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Joerg Hofmann: 'Huge opportunities' for Wrightbus hydrogen tech in Australia

Australian manufacturer Volgren's new hydrogen bus, powered using Wrightbus hydrogen chassis technology.

THE new chief executive of Wrightbus has said there is “huge” potential for the uptake of the Ballymena bus-maker’s hydrogen technology across public transport in Australia.

Joerg Hofmann was speaking after announcing a deal to supply Australian bus body manufacturer Volgren with Wrightbus hydrogen fuel cell powertrain technology.

Two zero-emission hydrogen buses will initially be deployed in Brisbane by bus operator Transdev under the arrangement.

But Mr Hofmann, who left the London Electric Vehicle Company to take up the top post at Wrightbus this month, said it could open the door to for many more buses in the future.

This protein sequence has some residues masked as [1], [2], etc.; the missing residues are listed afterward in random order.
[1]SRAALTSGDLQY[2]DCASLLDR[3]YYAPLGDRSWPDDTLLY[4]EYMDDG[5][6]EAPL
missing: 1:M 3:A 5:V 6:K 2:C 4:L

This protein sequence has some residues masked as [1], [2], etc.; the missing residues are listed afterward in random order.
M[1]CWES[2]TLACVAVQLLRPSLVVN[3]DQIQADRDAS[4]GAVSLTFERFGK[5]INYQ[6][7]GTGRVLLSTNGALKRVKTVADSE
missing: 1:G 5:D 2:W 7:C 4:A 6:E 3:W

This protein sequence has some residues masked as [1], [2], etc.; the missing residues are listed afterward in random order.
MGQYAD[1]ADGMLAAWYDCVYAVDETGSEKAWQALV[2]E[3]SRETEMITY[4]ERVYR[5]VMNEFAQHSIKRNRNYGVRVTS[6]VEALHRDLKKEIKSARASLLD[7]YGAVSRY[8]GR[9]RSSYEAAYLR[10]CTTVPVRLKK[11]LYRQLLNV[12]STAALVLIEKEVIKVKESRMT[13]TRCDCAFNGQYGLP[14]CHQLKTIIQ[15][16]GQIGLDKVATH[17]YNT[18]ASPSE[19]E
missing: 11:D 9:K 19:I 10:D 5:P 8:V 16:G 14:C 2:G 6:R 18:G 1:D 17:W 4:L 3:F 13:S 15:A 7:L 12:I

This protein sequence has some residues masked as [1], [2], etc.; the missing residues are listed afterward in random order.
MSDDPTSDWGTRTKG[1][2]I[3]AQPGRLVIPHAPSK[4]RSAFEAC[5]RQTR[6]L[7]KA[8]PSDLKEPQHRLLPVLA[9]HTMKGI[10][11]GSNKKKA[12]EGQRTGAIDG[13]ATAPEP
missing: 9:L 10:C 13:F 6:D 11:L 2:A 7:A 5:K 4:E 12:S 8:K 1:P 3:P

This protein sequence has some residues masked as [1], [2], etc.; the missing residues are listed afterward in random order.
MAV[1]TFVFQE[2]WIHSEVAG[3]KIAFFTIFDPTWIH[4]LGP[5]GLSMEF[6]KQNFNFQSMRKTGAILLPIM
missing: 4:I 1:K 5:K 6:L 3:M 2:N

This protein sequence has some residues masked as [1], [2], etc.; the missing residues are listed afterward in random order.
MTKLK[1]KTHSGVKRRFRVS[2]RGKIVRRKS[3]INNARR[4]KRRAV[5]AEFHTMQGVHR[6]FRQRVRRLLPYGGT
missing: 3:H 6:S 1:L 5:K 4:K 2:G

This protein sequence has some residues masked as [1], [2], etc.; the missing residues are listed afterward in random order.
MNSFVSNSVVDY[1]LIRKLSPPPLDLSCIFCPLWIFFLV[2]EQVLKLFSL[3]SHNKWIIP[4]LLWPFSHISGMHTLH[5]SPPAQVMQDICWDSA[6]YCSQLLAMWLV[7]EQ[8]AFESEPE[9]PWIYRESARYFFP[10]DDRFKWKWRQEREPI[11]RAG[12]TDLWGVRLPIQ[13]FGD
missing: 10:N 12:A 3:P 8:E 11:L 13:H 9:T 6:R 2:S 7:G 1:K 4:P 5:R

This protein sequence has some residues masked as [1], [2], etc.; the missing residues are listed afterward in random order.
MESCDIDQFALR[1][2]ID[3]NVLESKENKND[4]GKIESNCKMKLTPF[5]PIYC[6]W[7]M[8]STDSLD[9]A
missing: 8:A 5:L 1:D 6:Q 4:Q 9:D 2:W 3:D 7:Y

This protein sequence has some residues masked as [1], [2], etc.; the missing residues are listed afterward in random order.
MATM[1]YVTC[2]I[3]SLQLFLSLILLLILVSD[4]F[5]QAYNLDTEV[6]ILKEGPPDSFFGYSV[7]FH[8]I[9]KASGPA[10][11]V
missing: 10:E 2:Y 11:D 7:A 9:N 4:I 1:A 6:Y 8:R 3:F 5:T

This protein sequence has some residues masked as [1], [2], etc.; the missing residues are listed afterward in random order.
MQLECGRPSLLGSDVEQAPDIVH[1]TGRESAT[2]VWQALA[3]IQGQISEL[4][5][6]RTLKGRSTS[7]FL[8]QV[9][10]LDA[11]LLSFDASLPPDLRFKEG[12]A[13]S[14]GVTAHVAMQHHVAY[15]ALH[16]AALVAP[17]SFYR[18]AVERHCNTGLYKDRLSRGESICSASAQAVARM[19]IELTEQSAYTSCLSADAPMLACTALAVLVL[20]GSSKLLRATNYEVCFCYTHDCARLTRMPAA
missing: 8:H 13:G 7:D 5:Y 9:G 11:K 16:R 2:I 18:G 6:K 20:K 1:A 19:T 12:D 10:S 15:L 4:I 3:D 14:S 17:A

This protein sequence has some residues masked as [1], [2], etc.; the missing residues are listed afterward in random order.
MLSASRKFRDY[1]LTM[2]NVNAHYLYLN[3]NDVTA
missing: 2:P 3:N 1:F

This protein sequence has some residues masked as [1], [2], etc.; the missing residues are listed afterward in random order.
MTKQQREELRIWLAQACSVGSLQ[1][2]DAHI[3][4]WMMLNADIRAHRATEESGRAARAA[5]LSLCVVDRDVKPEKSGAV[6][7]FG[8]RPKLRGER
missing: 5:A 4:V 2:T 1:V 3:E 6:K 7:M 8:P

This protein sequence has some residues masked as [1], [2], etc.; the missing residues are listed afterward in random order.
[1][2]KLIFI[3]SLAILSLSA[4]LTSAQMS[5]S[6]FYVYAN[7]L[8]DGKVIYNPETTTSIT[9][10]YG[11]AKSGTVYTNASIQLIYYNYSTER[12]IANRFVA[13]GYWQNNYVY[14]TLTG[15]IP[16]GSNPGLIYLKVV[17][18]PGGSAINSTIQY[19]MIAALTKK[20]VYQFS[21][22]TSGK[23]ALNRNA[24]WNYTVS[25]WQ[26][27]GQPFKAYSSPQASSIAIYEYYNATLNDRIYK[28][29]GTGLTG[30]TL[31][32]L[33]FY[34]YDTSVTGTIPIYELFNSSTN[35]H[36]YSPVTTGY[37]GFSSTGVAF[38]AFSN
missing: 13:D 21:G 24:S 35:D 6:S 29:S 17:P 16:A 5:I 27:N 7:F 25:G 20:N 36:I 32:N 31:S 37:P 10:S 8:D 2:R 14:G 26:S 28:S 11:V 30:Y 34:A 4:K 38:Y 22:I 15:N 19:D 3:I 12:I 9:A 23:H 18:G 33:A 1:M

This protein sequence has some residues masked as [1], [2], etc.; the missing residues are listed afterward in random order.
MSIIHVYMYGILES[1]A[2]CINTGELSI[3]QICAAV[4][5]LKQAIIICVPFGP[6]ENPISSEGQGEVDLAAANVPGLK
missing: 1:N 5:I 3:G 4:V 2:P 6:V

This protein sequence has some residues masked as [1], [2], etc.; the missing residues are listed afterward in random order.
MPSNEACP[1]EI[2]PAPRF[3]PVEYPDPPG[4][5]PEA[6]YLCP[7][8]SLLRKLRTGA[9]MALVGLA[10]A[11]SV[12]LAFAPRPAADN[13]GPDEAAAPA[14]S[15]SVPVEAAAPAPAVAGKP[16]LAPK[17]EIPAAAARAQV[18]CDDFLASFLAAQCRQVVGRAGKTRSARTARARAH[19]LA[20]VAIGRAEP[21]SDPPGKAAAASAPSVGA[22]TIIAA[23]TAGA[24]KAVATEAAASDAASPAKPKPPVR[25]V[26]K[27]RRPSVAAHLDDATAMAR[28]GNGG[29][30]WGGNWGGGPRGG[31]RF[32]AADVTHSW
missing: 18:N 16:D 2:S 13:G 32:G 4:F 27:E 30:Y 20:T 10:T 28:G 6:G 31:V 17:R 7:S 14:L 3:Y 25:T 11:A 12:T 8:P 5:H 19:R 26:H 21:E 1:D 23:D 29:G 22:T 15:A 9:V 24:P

“This is an extremely exciting development for sustainable public transport in Australia,” he said.

“We know from our vast expertise and experience the significant part hydrogen can play in the decarbonisation of public transport and we believe the scope for uptake across the Australian market is huge as the country makes the vital switch to zero-emission vehicles.

“Our hydrogen technology has a number of advantages - our Wrightbus Hydroliner bus has a 300-mile range, takes eight minutes to refuel and journeys are zero-emission due to it emitting only water vapour.”

The £1.75 million purchase of the buses has been jointly funded by Transdev and the Queensland State Government.

Transdev Queensland managing director Mark McKenzie said: “The buses will be built by Volgren using a Wrightbus Hydrogen chassis and we look forward to testing these buses on city roads, providing valuable data to Translink and the Queensland Government about their performance.

“Our local Brisbane team is also excited to grow our own local hydrogen expertise using the experience of our global Transdev teams in running zero emission fleets right around the world.”